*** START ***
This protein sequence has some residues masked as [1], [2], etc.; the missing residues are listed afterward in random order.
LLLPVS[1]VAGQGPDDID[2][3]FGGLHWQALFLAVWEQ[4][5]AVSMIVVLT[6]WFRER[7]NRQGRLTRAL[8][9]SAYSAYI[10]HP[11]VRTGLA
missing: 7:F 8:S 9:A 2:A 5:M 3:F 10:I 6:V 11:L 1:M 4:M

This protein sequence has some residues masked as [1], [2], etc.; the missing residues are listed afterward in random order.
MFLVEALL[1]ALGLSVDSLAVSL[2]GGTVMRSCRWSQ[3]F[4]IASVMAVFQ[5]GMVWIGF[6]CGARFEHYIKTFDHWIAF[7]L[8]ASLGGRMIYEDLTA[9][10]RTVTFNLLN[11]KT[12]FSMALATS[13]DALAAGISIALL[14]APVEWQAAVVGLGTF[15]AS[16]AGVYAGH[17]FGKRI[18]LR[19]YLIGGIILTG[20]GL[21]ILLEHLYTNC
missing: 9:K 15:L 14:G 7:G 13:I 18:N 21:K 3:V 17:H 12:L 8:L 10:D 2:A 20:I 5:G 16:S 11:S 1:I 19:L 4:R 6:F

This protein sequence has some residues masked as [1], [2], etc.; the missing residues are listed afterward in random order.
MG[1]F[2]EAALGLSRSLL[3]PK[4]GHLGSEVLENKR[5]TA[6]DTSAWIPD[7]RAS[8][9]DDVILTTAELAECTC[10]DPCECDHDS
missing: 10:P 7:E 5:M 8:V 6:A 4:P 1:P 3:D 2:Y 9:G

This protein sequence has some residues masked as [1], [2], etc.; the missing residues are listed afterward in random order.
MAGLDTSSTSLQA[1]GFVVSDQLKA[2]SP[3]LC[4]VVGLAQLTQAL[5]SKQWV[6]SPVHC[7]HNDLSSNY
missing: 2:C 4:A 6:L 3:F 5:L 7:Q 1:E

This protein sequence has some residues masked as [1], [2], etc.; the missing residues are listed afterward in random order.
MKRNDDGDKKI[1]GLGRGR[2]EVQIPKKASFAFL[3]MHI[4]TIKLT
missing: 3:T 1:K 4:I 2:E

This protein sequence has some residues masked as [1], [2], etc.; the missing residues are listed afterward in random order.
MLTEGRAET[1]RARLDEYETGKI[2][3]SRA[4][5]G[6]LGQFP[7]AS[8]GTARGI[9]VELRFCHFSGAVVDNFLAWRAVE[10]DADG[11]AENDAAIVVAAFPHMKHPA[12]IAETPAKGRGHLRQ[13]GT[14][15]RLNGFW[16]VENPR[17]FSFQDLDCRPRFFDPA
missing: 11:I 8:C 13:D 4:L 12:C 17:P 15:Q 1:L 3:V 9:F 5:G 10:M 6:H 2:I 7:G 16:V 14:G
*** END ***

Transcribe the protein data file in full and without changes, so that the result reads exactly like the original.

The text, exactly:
This protein sequence has some residues masked as [1], [2], etc.; the missing residues are listed afterward in random order.
LLLPVS[1]VAGQGPDDID[2][3]FGGLHWQALFLAVWEQ[4][5]AVSMIVVLT[6]WFRER[7]NRQGRLTRAL[8][9]SAYSAYI[10]HP[11]VRTGLA
missing: 7:F 8:S 9:A 2:A 5:M 3:F 10:I 6:V 11:L 1:M 4:M

This protein sequence has some residues masked as [1], [2], etc.; the missing residues are listed afterward in random order.
MFLVEALL[1]ALGLSVDSLAVSL[2]GGTVMRSCRWSQ[3]F[4]IASVMAVFQ[5]GMVWIGF[6]CGARFEHYIKTFDHWIAF[7]L[8]ASLGGRMIYEDLTA[9][10]RTVTFNLLN[11]KT[12]FSMALATS[13]DALAAGISIALL[14]APVEWQAAVVGLGTF[15]AS[16]AGVYAGH[17]FGKRI[18]LR[19]YLIGGIILTG[20]GL[21]ILLEHLYTNC
missing: 9:K 15:L 14:G 7:G 13:I 18:N 21:K 3:V 17:H 12:L 8:L 10:D 2:A 20:I 5:G 16:S 11:S 1:I 19:L 4:R 6:F

This protein sequence has some residues masked as [1], [2], etc.; the missing residues are listed afterward in random order.
MG[1]F[2]EAALGLSRSLL[3]PK[4]GHLGSEVLENKR[5]TA[6]DTSAWIPD[7]RAS[8][9]DDVILTTAELAECTC[10]DPCECDHDS
missing: 10:P 7:E 5:M 8:V 6:A 4:P 1:P 3:D 2:Y 9:G

This protein sequence has some residues masked as [1], [2], etc.; the missing residues are listed afterward in random order.
MAGLDTSSTSLQA[1]GFVVSDQLKA[2]SP[3]LC[4]VVGLAQLTQAL[5]SKQWV[6]SPVHC[7]HNDLSSNY
missing: 2:C 4:A 6:L 3:F 5:L 7:Q 1:E

This protein sequence has some residues masked as [1], [2], etc.; the missing residues are listed afterward in random order.
MKRNDDGDKKI[1]GLGRGR[2]EVQIPKKASFAFL[3]MHI[4]TIKLT
missing: 3:T 1:K 4:I 2:E

This protein sequence has some residues masked as [1], [2], etc.; the missing residues are listed afterward in random order.
MLTEGRAET[1]RARLDEYETGKI[2][3]SRA[4][5]G[6]LGQFP[7]AS[8]GTARGI[9]VELRFCHFSGAVVDNFLAWRAVE[10]DADG[11]AENDAAIVVAAFPHMKHPA[12]IAETPAKGRGHLRQ[13]GT[14][15]RLNGFW[16]VENPR[17]FSFQDLDCRPRFFDPA
missing: 11:I 8:C 13:D 4:L 12:C 17:P 15:Q 1:L 3:V 9:F 5:G 10:M 6:H 2:I 7:G 16:V 14:G